Guwahati, Thursday, November 07, 2013
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Meghalaya to put brakes on Andhra fish
Raju Das
 SHILLONG, Nov 6 – Meghalaya has embarked on an ambitious mission: putting the brakes on the journey of 2,500 metric tonnes of dead fishes from Andhra Pradesh to the State annually, which has numbed the taste buds of the people.

The State imports an estimated 2,500 MT of fishes annually from Andhra, which consists primarily of Indian major carps like Rohu, Katla and Mriga. “This is a great journey of dead fishes (from Andhra Pradesh to Meghalaya,)” KN Kumar, Principal Secretary told a gathering of fish farmers, vendors and officials at an Aquafest here today.

He maintained that this “journey of dead fishes has numbed the taste buds of the people” and the Government therefore has embarked on an ambitious mission to make the State self-sufficient by creating 6,518 ponds and releasing 1,000 fingerlings in each of these water bodies. “Then the people can have a feast,” Kumar, who is a native of Andhra Pradesh and a vegetarian, said.

Out of these 6518 ponds, 5800 have been sanctioned and 5804 farmers have received their first installment from the Government. Another 4355 farmers are awaiting the second installment of the sanction, Kumar said.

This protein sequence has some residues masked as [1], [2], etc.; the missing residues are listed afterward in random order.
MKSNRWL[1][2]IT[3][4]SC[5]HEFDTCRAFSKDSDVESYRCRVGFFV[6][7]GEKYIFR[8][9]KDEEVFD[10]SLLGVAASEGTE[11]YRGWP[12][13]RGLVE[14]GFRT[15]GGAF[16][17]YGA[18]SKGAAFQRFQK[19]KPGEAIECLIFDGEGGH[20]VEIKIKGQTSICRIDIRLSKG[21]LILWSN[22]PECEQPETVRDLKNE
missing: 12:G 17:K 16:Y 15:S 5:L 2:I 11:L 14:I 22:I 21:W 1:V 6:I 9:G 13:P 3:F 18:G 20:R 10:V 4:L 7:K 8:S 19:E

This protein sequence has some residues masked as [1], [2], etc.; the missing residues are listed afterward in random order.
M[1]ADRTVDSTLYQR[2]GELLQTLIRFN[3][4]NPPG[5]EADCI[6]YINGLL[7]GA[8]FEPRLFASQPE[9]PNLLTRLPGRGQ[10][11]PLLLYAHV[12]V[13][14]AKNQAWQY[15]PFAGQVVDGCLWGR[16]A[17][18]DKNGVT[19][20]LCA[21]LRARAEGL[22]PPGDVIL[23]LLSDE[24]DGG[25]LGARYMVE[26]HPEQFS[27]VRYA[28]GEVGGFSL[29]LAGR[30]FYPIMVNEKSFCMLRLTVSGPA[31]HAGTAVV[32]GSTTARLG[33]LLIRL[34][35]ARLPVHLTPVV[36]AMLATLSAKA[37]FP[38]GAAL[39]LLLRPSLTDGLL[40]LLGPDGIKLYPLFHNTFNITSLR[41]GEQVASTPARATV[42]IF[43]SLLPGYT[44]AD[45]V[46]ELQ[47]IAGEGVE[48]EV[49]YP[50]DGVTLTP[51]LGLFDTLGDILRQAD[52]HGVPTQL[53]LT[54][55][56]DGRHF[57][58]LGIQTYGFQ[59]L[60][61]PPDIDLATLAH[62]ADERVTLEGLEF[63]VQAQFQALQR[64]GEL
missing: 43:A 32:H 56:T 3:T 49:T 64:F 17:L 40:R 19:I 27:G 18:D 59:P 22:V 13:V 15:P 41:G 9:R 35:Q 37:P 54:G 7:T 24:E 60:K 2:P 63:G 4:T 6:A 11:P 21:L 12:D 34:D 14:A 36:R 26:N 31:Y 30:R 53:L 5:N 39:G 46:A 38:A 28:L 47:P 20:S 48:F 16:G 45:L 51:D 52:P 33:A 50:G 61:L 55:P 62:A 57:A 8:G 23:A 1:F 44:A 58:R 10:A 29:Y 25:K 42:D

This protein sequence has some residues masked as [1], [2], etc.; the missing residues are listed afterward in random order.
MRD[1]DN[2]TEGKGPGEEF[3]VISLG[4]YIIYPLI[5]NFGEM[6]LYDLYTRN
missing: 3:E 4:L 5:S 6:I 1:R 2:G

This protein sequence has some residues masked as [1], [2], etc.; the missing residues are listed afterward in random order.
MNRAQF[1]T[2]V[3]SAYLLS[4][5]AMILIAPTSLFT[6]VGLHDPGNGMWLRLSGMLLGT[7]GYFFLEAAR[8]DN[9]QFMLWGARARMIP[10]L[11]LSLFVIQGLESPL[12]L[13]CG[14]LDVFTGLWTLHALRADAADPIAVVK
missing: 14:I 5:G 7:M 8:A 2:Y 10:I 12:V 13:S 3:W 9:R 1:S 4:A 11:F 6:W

The Principal Secretary said that by the end of this year, the ponds would be created and by June-July next year table-size fishes (about 600 gms) would reach the dining tables of the people. “The objective of the Government is to do away with this reliance on the import of fishes from Andhra Pradesh,” he added.

The Government as part of the Aquaculture Mission launched in March last year by Chief Minister Mukul Sangma has provided subsidy for creation of the ponds to a whopping 40,000 proposed fish farmers. Creation of each pond cost about Rs 1 lakh and 60 per cent of the amount comes as grant from the State, 20 per cent as bank loan and 15 per cent as contribution from the beneficiaries.

Today, some of the beneficiaries brought their products at the Aquafest and sold to the people. The fishes consisted primarily Grass, Silver and Common Carps. Kumar said that the Aquafest is an opportunity for the farmers to get introduced with the present market conditions. The next level of the mission is to introduce Indian carps like Rohu, Katla and Mriga.

“We are moving slow so that we don’t get setbacks, but in the next phase we would be introducing Indian major Carps in these fisheries,” he stated.

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